Experts, including industry leaders like Warren Buffet, studying the economy over the last 12 months have seen a variety of odd behaviors from the market, from its meteoric rise through the difficulties of the pandemic to the market’s reaction to the presidential election. One of the most important developments over the last 3 months has been the effect of stimulus checks on the inflation rate within the U.S. “We are seeing very substantial inflation,” Buffet warned in early May, “People are raising prices… and it’s being accepted.” Long-story-short, it’s not good.
What is happening?
As reported by CNN, a report from the US Bureau of Labor Statistics proves that inflation rates have been steadily increasing over the last 4 months. The only question is how much of an effect stimulus checks (aka “stimmies” for those on Wall Street Bets) are having on the economy. The US Producer Price Index (PPI), a measure of sale prices for everyday goods and services, increased by a steep 1% in March alone, topping the February increase.
How Long Will This Inflation Spike Last?
There is evidence to support both inflation sticking around for a while and inflation being a temporary effect of the stimulus checks.
There are several methods of examining the rates of inflation within the US, and the PPI is just one of the three big ones. The other two are the Consumer Price Index (CPI), and the Fed’s personal favorite, the Personal Consumption Expenditures Price Index (PCE). The data from the CPI came out a few weeks ago, and was met with disappointment, as it rose by 0.6%, 20% more than the expected amount. Michael Pearce, an economist at Capital Economics, indicated that this report “is the clearest indication so far of… mounting inflation”.
On the other hand, there are those who are in support of the idea that this spike in inflation is merely a temporary effect of revitalizing the economy through stimulus checks. The CEO of BNY Mellon Wealth Management, Catherine Keating, disregarded the idea that these inflation rates were here to stay and pointed at two factors that would help lower the curve: an aging population and rising debt.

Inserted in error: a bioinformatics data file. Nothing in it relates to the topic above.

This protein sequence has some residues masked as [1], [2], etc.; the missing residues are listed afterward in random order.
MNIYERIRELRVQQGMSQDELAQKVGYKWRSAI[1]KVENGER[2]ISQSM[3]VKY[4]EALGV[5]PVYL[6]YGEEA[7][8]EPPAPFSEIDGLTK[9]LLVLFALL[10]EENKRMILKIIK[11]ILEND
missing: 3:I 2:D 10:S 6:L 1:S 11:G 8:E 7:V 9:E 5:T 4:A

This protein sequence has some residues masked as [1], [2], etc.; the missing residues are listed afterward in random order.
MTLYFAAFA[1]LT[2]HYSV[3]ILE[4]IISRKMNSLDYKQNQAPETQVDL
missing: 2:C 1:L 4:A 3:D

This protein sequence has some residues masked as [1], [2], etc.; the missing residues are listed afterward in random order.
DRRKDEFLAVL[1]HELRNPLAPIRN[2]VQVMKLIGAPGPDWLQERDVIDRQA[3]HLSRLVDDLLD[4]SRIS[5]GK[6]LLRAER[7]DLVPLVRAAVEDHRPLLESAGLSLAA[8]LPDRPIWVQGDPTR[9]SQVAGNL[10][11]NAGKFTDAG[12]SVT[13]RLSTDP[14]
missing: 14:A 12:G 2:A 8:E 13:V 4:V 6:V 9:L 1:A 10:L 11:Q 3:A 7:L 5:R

It’s no secret that aging populations within developed countries tend to have inflationary economics. This is merely because an aging population means less collective buying power, as there are more people above the age of retirement, meaning they make less money than a comparatively younger population. There are also many people in large amounts of debt due to higher college tuition rates and the loss of thousands of jobs. These developments will force people to save more money in the future, as more of their money is being directed elsewhere, effectively reducing the amount of money that will be spent over the next few years.
Historical Causes and Effects of Inflation
There are several historical explanations for rising inflation rates, the most common being an increase in the general money supply around the country. There are also two different types of inflation, the most common being demand-pull inflation, and the lesser known cost-push inflation. Demand-pull inflation is most commonly caused by over-expansion of the money supply and significant advancements in technology, both of which cause more people to buy items, pushing up prices. Cost-push inflation, on the other hand, is most commonly caused by supply shortages, which can be put into place via government regulation, tariffs, and lowered exchange rates, forcing suppliers and sellers to hike up prices on their products.
One of the oldest examples of hyperinflation within the United States took place during the Revolutionary War, when the Continental Congress printed the “Continental” as a new form of currency. In an effort to show some semblance of sovereignty, the rebelling nation tried to encourage its citizens to show “faith and good intentions” with regards to the emerging American government. However, since it was not economically bound to any precious metals, and largely mass-printed, it experienced extreme levels of inflation, and was worthless by the end of the war effort.
What Can We Do Now?
All investors should keep a close eye on the inflation rates over the next 6 months, and try to study up on the indications of a major increase. Everyone else should expect a future where everything costs much more than previously, and prepare accordingly. The last year has been absolutely bizarre, and the next year will be no different. This could turn out to be a trivial issue, but if Warren Buffet himself is preparing for higher inflation rates, perhaps we should too.